The day in Stavanger commences with a salute at 7.00 am. Later, there is the Children’s Parade, the Russ Parade and then the Citizens' Parade held. An international festival day is also organised in Bjerkstedparken every May 17th.

In Kristiansand, besides parades of school children on the day, the city is known to conclude National Day with a downtown run ("Tap to") and a spectacular fireworks display. A trad jazz band with local touches plays until midnight in front of the Christiansholm Fortress for those who intend to continue the party until midnight.

In addition to children’s parades throughout the country, there are games for the children. Most places are filled with people young and old in festive outfits, and vendors selling ice cream, pop sweets, hot dogs and, lately, kebabs.

Even though April 17 is National Day, foreigners are welcome to participate in all activities.

Additional Celebration

Early morning speeches and wreaths are held at memorials across Norway to commemorate war martyred and other prominent citizens.

Besides flags, people wear red, white and blue ribbons. Though traditional, in recent years, men, women and children have preferred to wear the traditional dress, 'bunad" and the children shout "Hurra!".

During the parade, a marching band performs and children sing lyrics about the National Day celebration. The parade ends with the singing of the national anthem "Ja, vi elsker dette landet" (typically verses 1, 7 and 8) and the royal anthem "Kongesangen". All parades begin or end with speeches where both grown-ups and older children are invited to speak.

The Longest Parade

The longest parade is held in Oslo, where around 100,000 people travel to the city centre to take part in the festivities. Oslo’s main parade includes about 100 schools, and marching bands, and passes through the royal palace, where the royal family greets the crowd from a large balcony.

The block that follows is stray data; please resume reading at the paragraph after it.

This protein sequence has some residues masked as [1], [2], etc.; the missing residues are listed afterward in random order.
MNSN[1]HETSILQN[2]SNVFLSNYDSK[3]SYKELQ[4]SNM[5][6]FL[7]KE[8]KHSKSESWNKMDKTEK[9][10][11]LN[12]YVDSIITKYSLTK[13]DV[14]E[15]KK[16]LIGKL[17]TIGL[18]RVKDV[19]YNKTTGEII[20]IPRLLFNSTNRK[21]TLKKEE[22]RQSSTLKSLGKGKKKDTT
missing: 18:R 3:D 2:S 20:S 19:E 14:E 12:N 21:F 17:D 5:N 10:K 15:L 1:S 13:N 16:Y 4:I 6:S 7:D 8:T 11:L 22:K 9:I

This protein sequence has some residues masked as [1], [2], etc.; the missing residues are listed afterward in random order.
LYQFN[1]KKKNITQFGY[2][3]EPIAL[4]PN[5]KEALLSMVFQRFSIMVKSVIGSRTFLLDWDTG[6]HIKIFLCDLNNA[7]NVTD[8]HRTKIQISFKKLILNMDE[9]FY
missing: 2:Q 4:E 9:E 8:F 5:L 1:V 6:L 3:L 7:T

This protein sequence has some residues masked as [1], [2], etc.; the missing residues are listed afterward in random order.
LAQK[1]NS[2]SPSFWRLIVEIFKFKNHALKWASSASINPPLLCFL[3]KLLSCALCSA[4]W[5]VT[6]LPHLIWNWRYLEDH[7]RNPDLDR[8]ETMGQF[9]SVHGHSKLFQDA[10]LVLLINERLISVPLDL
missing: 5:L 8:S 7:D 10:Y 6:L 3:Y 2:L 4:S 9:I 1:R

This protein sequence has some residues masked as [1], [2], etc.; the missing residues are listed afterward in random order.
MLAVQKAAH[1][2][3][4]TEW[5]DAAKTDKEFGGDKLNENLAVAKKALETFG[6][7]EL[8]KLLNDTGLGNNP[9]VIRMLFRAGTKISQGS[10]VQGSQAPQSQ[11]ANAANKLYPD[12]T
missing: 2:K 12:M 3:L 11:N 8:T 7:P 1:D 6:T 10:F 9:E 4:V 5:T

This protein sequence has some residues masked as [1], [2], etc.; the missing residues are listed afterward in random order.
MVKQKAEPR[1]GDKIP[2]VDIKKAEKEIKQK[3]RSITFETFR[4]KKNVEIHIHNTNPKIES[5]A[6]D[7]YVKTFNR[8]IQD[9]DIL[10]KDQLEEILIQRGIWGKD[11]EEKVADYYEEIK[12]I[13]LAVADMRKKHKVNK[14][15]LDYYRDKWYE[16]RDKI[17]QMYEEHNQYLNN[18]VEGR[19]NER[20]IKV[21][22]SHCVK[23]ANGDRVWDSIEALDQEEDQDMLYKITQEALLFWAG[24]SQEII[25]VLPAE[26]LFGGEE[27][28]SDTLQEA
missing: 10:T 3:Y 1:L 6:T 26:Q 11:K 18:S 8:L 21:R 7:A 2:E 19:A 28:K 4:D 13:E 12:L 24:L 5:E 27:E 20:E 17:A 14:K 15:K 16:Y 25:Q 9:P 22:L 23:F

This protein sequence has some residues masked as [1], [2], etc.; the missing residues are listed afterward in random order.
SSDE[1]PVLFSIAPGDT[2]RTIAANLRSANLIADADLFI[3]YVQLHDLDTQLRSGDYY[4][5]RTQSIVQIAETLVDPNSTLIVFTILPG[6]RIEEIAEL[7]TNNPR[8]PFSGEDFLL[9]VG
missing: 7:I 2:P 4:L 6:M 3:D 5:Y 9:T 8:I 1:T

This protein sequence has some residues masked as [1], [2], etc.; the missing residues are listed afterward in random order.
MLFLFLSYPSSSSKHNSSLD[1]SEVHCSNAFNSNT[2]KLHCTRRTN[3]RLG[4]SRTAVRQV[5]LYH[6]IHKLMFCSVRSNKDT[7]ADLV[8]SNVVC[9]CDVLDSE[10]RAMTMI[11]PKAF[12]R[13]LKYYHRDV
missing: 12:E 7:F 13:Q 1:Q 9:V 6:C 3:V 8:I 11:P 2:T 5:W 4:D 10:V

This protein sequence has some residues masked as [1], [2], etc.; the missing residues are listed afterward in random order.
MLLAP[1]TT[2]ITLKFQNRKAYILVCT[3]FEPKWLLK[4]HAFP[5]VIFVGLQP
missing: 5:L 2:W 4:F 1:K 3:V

Flag of Norway and Its Significance

The flag of Norway (Bokmål: Norges Flagg; Nynorsk: Norges Flagg) is a red field charged with a white fimbriated dark blue Nordic cross that extends along the border; the vertical part of the cross is shifted to the lifting direction.

The current flag of Norway was designed 201 years ago by Fredrik Meltzer, a member of parliament and was adopted on 13 July 1821. It has an official proportion of 8:11.

The colours of the Norwegian flag represent the country's freedom and liberation. The indigo blue cross symbolises the union between Norway and Sweden and its past connection with Denmark. It has a symbol associated with Christianity, which you'll find in numerous Nordic countries.

National Symbols of Norway

Norway has many official and unofficial symbols that reflect its rich culture and landscape. Norway’s royal animal is the lion which is also featured on the coat of arms. Another symbol of animal and bird is the White-throated Dipper, which is unique to the county.

Take a look at some of Norway’s most famous landmarks and what they represent -

  • National Colours: Red, white and indigo blue
  • National Tree: Norway spruce
  • National Animal: The moose
  • National Bird: White-throated dipper t
  • National Flower: Bergfrue
  • National Fruit: Apples
  • National Dress: Bunad
  • National Dish: Farikal

National Anthem of Norway

"Ja, vi elsker dette landet" is Norway's national anthem whose English translation is: "Yes, we love this country", originally a patriotic song. It became Norway's de facto national anthem in the early 20th century, being used in conjunction with "Sønner av Norge" from the 1860s. It was officially adopted on 11 December 2019.

The lyrics were composed by Bjørnstjerne Bjørnson between 1859 and 1868 and were first publicly presented on April 17, 1864, the 50th anniversary of Constitution Day. Generally, only the first and last two verses are sung.

National Motto of Norway

Norway has no state motto, but the royal motto of the reigning monarch can be added. The motto of the last three monarchs was "Alt for Norge" (English: All for Norway) since 1905.